Just a 10 minute walk from the entrance to KISC is one of the most scenic Via-Ferrata routes in the alps. Via-Ferrata is Italian for ‘Iron Path’ and is a way of traversing up rock, but still being protected in case you fall by clipping yourself onto cables or staples that have been fixed into the rock. With Via-Ferrata’s being graded from K1 (the easiest) to K5 (the most difficult), the K4 grade route was quite difficult as well. To take advantage of the good weather, I set off early in the morning and reached the bottom of the route just as the sun rose over the Blüemlisalphorn. The route winds it’s way up the path of a waterfall, crossing long Tyrolean bridges, overhanging traverses and arête edges gaining a total of 350 m to the ‘Allemenalp’.
From here I descended south by foot to drop straight back to the campsite, where I dropped my harness and helmet back at the tent, and picked up the walking gear to have a quick wander up to the famous ‘Oeschinensee’ alpine lake.
Day 3 – Tuesday 28th
Today in brilliant weather I decided it was time to climb a proper mountain. On the West side of the Kandersteg valley is an impressive ridge line. To get halfway up the mountain side I took the Allmenalm cable car to the alm I had visited before at the top of the Via-Ferrata. From here I walked higher up the mountain until I hit the top of the ridge. From here there were beautiful panoramic views covering the entire Kandersteg valley and even further beyond, just 18 miles away I could see the tops of the Eiger, Monch and Jungfrau!
From here I then followed the knife edge ridge summiting First (2549m) and Stand (2320m), and then descended back into the valley on the Golitschepass.
Day 4 – Wednesday 29th
The brilliant weather began to break today, but I thought I might just be able to squeeze out a route on the Oeschinensee. On my map it showed an ‘Alpine Route’ traversing round the far side of the lake. I took the cable car up to the top of the lake in high winds and low cloud, when the weather turned even worse. There were thunderstorms down the end of the valley but they shifted up to the lake, dropping heavy rain, strong wind and lightening. I made the wise decision that clinging onto a metal cable covered in metalwork was not the best place to be in a thunderstorm, so decided it would be a day to continue with my questionnaire.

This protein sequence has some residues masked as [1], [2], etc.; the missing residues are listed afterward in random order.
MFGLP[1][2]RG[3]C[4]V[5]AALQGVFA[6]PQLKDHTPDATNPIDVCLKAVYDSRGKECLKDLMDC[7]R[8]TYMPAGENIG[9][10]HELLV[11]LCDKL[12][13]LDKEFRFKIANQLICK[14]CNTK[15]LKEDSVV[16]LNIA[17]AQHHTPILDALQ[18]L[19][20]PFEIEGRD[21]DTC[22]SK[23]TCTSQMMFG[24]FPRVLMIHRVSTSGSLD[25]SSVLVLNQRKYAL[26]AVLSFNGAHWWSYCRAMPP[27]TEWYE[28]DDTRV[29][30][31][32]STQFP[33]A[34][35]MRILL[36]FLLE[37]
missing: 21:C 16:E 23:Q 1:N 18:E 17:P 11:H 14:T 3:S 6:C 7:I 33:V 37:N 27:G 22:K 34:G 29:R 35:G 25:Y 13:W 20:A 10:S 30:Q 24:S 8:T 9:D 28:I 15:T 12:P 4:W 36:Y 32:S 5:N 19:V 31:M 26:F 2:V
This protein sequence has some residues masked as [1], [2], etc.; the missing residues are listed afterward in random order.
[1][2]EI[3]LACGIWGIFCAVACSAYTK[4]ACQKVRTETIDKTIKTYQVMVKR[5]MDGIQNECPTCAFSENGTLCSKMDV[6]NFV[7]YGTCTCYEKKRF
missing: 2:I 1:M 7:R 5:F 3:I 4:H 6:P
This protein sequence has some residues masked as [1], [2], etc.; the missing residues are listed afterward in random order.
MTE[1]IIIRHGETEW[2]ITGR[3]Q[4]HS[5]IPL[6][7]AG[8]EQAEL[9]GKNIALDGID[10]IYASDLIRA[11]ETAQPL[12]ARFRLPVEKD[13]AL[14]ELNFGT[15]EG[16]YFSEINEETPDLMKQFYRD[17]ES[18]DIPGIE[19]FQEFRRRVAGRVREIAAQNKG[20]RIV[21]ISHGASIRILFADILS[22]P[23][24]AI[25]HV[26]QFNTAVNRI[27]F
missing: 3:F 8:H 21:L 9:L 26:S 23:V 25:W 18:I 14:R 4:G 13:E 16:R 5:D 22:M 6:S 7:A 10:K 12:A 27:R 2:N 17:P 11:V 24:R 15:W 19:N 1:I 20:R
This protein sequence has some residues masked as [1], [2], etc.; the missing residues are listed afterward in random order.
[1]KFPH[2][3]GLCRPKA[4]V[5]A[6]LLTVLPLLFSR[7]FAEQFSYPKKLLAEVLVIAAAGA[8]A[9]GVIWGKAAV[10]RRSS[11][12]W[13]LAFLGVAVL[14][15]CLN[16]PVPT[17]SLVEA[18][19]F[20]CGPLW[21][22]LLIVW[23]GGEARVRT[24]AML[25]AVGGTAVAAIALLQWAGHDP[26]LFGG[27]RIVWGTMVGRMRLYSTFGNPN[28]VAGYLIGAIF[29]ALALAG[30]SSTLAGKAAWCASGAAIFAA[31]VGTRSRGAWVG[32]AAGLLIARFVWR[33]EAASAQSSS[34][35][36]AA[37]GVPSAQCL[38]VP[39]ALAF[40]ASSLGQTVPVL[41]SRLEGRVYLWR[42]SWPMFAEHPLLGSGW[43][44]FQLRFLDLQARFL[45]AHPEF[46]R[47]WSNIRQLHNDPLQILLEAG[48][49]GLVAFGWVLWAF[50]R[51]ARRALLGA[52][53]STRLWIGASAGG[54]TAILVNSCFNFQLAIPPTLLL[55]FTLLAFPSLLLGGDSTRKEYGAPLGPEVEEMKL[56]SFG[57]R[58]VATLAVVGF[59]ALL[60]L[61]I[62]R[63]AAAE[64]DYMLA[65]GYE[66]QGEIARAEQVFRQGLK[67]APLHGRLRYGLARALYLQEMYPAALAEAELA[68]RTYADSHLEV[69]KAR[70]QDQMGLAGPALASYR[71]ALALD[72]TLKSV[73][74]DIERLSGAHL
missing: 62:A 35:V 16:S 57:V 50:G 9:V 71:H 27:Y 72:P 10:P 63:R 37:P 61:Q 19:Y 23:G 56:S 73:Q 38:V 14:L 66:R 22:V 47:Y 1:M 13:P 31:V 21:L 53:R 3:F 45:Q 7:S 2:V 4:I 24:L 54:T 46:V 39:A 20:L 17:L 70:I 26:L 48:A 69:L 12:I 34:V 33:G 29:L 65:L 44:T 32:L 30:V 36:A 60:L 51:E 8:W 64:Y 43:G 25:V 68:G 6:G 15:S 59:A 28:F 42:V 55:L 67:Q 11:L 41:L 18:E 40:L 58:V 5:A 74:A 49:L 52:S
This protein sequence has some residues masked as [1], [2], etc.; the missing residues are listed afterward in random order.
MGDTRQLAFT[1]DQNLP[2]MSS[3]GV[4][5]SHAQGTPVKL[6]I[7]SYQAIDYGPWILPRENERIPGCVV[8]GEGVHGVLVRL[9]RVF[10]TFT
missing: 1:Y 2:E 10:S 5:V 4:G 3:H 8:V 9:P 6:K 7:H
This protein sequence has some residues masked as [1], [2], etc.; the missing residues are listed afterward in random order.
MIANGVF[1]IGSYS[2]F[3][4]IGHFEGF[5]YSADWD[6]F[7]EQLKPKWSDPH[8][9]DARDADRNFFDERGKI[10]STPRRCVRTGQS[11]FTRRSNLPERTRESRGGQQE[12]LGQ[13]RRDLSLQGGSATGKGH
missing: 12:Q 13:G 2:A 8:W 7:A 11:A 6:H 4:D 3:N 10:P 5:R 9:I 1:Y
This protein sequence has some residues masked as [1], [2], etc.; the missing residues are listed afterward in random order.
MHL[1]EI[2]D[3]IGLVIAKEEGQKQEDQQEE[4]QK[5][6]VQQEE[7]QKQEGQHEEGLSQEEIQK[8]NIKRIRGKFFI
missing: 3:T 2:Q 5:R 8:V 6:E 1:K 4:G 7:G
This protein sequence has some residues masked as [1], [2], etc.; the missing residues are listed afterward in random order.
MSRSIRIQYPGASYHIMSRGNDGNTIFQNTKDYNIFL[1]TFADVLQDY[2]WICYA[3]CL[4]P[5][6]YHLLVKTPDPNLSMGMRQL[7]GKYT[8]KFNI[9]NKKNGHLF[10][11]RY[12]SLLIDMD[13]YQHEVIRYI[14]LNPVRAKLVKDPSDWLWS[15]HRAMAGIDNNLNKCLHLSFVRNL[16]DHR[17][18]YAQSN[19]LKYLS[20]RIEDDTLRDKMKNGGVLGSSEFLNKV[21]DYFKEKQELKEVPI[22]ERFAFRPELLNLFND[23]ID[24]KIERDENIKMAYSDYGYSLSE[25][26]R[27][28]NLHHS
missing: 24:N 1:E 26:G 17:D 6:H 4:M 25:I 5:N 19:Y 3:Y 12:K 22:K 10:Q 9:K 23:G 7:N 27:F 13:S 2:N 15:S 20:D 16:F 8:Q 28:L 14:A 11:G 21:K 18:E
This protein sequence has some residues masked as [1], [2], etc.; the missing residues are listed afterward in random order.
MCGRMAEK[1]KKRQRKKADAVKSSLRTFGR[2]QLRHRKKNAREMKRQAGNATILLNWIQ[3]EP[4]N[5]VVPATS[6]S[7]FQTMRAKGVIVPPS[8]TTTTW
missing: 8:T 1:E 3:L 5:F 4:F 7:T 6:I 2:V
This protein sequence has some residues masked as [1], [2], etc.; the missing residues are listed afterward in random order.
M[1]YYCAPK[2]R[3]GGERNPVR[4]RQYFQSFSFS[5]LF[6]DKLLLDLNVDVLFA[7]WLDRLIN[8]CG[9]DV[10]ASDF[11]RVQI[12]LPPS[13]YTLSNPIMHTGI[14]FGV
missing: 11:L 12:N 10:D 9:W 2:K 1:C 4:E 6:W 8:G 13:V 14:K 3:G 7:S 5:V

Day 5 – Thursday 30th
It was still raining today so I took into action my wet weather plan. In the village of Kandesteg just next to the tourist information was the scouting museum which was in an old bunker. It was mostly a room full of scouting memorabilia from previous Jamborees and history about how scouting came to Kandersteg with Baden-Powell’s permanent mini-jamboree. Next door was another museum with the history of Kandersteg as a whole including the creation and significance of the alpine passes.
Day 5 – Friday 31st
One of the things that I really wanted to do while in Switzerland was a multi-day hut tour. With only a couple of days left I found a short route that left from Kandersteg to the Lotschenpass hut. The weather had improved slightly: there was only light rain and the thunderstorms had stopped.
Having packed the night before I was able to set off early, and in the dark for the long day ahead. The route started by following the river Kander south, then heading east and up to the Lotschenpass glacier. Crossing this was technically easy, however with the low visibility I heavily relied on the wands to traverse the glacier. This was my first time on a glacier, and I was alone. The map classed the route as a ‘Berg weg’ – meaning mountain path, so I was confident in my ability to cross it without a guide or previous experience. For most of the route it was on the glacial moraine covering the ice, so crampons weren’t needed. From the top of the glacier it was only a short walk to the hut.